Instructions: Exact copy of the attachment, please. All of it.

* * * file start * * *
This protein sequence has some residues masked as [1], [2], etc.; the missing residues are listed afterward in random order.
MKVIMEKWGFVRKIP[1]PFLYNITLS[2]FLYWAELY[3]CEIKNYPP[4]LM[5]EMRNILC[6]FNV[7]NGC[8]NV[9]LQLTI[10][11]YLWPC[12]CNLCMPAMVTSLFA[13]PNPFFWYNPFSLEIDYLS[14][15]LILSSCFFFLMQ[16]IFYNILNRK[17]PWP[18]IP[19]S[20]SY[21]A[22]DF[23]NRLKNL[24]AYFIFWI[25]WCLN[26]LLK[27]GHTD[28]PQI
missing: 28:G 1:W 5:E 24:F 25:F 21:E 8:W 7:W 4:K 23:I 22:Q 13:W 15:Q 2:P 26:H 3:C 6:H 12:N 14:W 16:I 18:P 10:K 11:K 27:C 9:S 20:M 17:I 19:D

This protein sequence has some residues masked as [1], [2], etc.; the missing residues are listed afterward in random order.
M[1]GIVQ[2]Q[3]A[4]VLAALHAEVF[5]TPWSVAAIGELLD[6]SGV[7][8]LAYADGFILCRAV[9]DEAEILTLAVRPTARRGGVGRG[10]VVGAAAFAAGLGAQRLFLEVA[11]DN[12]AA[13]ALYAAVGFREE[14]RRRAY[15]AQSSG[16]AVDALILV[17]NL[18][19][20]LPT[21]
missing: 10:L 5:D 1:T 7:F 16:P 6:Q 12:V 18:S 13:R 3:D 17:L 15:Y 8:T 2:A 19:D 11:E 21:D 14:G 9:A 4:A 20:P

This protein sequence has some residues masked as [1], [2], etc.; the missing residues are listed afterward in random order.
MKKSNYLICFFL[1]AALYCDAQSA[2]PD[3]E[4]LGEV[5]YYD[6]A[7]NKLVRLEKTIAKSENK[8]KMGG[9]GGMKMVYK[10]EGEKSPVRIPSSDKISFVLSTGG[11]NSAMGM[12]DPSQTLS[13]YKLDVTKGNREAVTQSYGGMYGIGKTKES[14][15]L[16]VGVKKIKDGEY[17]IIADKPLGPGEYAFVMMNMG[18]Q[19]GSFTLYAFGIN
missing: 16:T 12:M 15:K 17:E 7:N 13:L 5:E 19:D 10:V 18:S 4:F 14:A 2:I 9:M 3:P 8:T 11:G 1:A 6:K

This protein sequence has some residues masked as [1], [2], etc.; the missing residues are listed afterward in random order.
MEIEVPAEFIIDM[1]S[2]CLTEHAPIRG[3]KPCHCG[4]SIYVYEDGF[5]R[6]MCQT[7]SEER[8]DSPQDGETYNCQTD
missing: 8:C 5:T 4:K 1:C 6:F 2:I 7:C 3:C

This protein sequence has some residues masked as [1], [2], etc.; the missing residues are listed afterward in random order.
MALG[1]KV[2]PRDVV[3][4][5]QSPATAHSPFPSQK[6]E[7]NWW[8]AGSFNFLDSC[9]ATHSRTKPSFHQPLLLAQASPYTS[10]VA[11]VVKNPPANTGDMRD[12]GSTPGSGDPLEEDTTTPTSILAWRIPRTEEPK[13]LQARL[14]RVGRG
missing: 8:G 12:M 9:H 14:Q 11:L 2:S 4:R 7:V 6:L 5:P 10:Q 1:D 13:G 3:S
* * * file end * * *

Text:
This protein sequence has some residues masked as [1], [2], etc.; the missing residues are listed afterward in random order.
MKVIMEKWGFVRKIP[1]PFLYNITLS[2]FLYWAELY[3]CEIKNYPP[4]LM[5]EMRNILC[6]FNV[7]NGC[8]NV[9]LQLTI[10][11]YLWPC[12]CNLCMPAMVTSLFA[13]PNPFFWYNPFSLEIDYLS[14][15]LILSSCFFFLMQ[16]IFYNILNRK[17]PWP[18]IP[19]S[20]SY[21]A[22]DF[23]NRLKNL[24]AYFIFWI[25]WCLN[26]LLK[27]GHTD[28]PQI
missing: 28:G 1:W 5:E 24:F 25:F 21:E 8:W 7:W 4:K 23:I 22:Q 13:W 15:Q 2:P 26:H 3:C 6:H 12:N 14:W 16:I 18:P 10:K 11:K 27:C 9:S 20:M 17:I 19:D

This protein sequence has some residues masked as [1], [2], etc.; the missing residues are listed afterward in random order.
M[1]GIVQ[2]Q[3]A[4]VLAALHAEVF[5]TPWSVAAIGELLD[6]SGV[7][8]LAYADGFILCRAV[9]DEAEILTLAVRPTARRGGVGRG[10]VVGAAAFAAGLGAQRLFLEVA[11]DN[12]AA[13]ALYAAVGFREE[14]RRRAY[15]AQSSG[16]AVDALILV[17]NL[18][19][20]LPT[21]
missing: 10:L 5:D 1:T 7:F 16:P 6:Q 12:V 18:S 13:R 3:D 17:L 15:Y 8:T 2:A 19:D 11:E 21:D 14:G 9:A 4:A 20:P

This protein sequence has some residues masked as [1], [2], etc.; the missing residues are listed afterward in random order.
MKKSNYLICFFL[1]AALYCDAQSA[2]PD[3]E[4]LGEV[5]YYD[6]A[7]NKLVRLEKTIAKSENK[8]KMGG[9]GGMKMVYK[10]EGEKSPVRIPSSDKISFVLSTGG[11]NSAMGM[12]DPSQTLS[13]YKLDVTKGNREAVTQSYGGMYGIGKTKES[14][15]L[16]VGVKKIKDGEY[17]IIADKPLGPGEYAFVMMNMG[18]Q[19]GSFTLYAFGIN
missing: 16:T 12:M 15:K 17:E 7:N 13:L 5:E 19:D 10:V 18:S 4:F 14:A 2:I 9:M 3:P 8:T 11:G 1:A 6:K

This protein sequence has some residues masked as [1], [2], etc.; the missing residues are listed afterward in random order.
MEIEVPAEFIIDM[1]S[2]CLTEHAPIRG[3]KPCHCG[4]SIYVYEDGF[5]R[6]MCQT[7]SEER[8]DSPQDGETYNCQTD
missing: 8:C 5:T 4:K 1:C 6:F 2:I 7:C 3:C

This protein sequence has some residues masked as [1], [2], etc.; the missing residues are listed afterward in random order.
MALG[1]KV[2]PRDVV[3][4][5]QSPATAHSPFPSQK[6]E[7]NWW[8]AGSFNFLDSC[9]ATHSRTKPSFHQPLLLAQASPYTS[10]VA[11]VVKNPPANTGDMRD[12]GSTPGSGDPLEEDTTTPTSILAWRIPRTEEPK[13]LQARL[14]RVGRG
missing: 8:G 12:M 9:H 14:Q 11:L 2:S 4:R 7:V 6:L 5:P 10:Q 1:D 13:G 3:S